Health

Vegan Omegas: Preserving Our Oceans & Brains

November 21, 2019
vegan omegas

Flora Omega Brain+ supplies a true vegan replacement for fish oil. Omega Brain+ contains the omega-3 fatty acids eicosapentaenoic acid (EPA) and docosahexaenoic acid (DHA) and is made from algae grown in stainless steel tanks on land. The algal oil is tested by Flora’s quality control for peroxide value (a measure of rancidity), fatty acid content, heavy metals, pesticides, microbiological contamination and algal toxins in order to ensure a pure and clean finished product.

This means no concerns about oceanic pollutants, heavy metals or toxic compounds from wild-grown algae. Normally, fish eat algae in the ocean to obtain their omega-3s and we eat the fish. Algae DHA-EPA cuts fish out of the equation. According to a UN FAO 2018 report 33.1% of global fish stocks are unsustainably overfished; perfect timing for algae-sourced omega-3 DHA and EPA to replace fish oil and help us move toward a sustainable future.

DHA and EPA support both cognitive health (memory, attention, learning, mood) and cardiovascular health. They help to lower serum triglycerides (fat in the blood, a risk factor for heart disease if levels are consistently too high) and support the health of your blood vessels. As we age, maintaining healthy blood, oxygen and nutrient flow with healthy arteries also translates into brain health.

In the brain itself, these omega-3 fats stimulate neuronal growth and cellular communication, increase cellular energy levels for nerve transmission, downregulate glutamate receptor activity (one of the ways they protect brain cells from becoming “overstimulated” and damaged), and downregulate inflammatory molecules called eicosanoids. They’re also used to make compounds called ‘resolvins’ and ‘protectins’ that reduce inflammation and protect brain cells from damage. The body also uses these fatty acids to make endocannabinoids that help regulate pain, mood, inflammation and satiety.

These omega-3 fatty acids also help guard against age-related cognitive decline. Using acquired knowledge, facts and skills to respond to familiar situations are known as ‘crystallized intelligence’—it’s a deductive form of intelligence based on long-term memory and doesn’t seem to decline much with age. A good Jeopardy player will have a solid base of crystallized intelligence. ‘Fluid intelligence,’ however, is inductive and so is all about abstract reasoning, understanding patterns and relationships, and dealing with novelty. Escape rooms are a perfect example of an activity that demands good fluid intelligence.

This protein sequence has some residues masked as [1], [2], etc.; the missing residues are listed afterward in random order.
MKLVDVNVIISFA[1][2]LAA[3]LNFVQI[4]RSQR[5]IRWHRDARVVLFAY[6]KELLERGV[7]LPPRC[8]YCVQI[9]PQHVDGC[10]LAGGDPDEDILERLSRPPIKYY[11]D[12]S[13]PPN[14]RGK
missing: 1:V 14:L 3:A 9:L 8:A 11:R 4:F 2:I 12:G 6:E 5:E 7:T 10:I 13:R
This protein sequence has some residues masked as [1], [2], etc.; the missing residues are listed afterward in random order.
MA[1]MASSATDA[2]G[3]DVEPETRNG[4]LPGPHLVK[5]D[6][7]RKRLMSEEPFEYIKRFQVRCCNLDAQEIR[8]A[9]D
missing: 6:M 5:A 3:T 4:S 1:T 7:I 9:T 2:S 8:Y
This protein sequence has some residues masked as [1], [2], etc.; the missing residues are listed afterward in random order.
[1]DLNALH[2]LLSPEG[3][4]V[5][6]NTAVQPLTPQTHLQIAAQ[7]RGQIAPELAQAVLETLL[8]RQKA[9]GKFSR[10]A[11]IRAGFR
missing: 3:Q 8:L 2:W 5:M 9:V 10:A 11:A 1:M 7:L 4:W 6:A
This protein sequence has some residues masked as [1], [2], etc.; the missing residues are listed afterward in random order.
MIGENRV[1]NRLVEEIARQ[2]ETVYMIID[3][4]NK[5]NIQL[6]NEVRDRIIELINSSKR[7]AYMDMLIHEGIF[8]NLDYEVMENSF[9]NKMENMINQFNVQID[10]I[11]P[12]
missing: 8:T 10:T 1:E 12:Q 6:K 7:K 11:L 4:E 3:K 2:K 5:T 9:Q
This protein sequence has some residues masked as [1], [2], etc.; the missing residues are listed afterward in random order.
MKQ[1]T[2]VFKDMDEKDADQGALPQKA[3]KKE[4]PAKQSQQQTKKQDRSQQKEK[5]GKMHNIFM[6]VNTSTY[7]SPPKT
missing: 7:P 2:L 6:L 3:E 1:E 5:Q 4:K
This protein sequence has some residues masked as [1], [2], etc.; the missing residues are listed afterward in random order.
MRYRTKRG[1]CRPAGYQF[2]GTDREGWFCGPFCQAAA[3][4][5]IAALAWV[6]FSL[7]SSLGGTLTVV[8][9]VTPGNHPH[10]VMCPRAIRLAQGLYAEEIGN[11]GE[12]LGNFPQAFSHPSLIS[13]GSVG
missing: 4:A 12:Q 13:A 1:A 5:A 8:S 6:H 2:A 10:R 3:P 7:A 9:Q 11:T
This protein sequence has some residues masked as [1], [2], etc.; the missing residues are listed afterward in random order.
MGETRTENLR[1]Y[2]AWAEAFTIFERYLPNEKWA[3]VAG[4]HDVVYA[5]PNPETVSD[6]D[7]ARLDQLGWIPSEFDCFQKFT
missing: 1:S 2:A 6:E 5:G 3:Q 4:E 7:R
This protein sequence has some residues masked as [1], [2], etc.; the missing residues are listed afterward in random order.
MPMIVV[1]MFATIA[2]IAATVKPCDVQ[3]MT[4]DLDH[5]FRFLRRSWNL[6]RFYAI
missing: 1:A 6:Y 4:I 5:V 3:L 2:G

Fluid intelligence seems to decline with age, along with attention and short-term memory, and is related to a loss of total gray matter in the brain. Yes, sadly, our brains tend to shrink with age. Omega-3s like DHA and EPA help to preserve fluid intelligence as a result of preserving gray matter in the brain. They do this via neuroprotection and neurogenesis—protecting brain cells from damage and encouraging growth of new neurons.

A recent survey found that almost half of Americans eat little to no seafood; 76% of Americans and 71% of Canadians take dietary supplements, though. In North America, the senior population (age 65+) is outpacing children as a percentage of the population and is expected to double between 2030 and 2060 so that nearly 1 in 4 people will be over the age of 65. There is a very strong case that algae-based DHA-EPA supplements like Omega Brain+ can help support our quality of life—the health and vibrancy of our hearts and minds—so we can continue to participate, enjoy, learn, and thrive well into our golden years.

Robert Dadd is a Master Herbalist (Dominion Herbal College) with a BA in Communications from Simon Fraser University. His areas of research include adaptogens, probiotics, and essential fatty acids. He is currently the Product Information Supervisor for Flora Manufacturing and Distributing.

References

  • Witte AV, et al. Long-chain omega-3 fatty acids improve brain function and structure in older adults. Cereb Cortex. 2014 Nov;24(11):3059-68.
  • Külzow N, et al. Impact of Omega-3 Fatty Acid Supplementation on Memory Functions in Healthy Older Adults. J Alzheimers Dis. 2016;51(3):713-25.
  • Danthiir V, et al. The older people, omega-3, and cognitive health (EPOCH) trial design and methodology: a randomized, double-blind, controlled trial investigating the effect of long-chain omega-3 fatty acids on cognitive ageing and wellbeing in cognitively healthy older adults. Nutr J. 2011 Oct 20;10:117.
  • Yurko-Mauro K, et al. (2015) Docosahexaenoic Acid and Adult Memory: A Systematic Review and Meta-Analysis. PLoS ONE 10(3): e0120391.
  • Janssen CI, Kiliaan AJ. Long-chain polyunsaturated fatty acids (LCPUFA) from genesis to senescence: the influence of LCPUFA on neural development, aging, and neurodegeneration. Prog Lipid Res. 2014 Jan;53:1-17.
  • Crupi R, et al. n-3 fatty acids: role in neurogenesis and neuroplasticity. Curr Med Chem. 2013;20(24):2953-63. Review.

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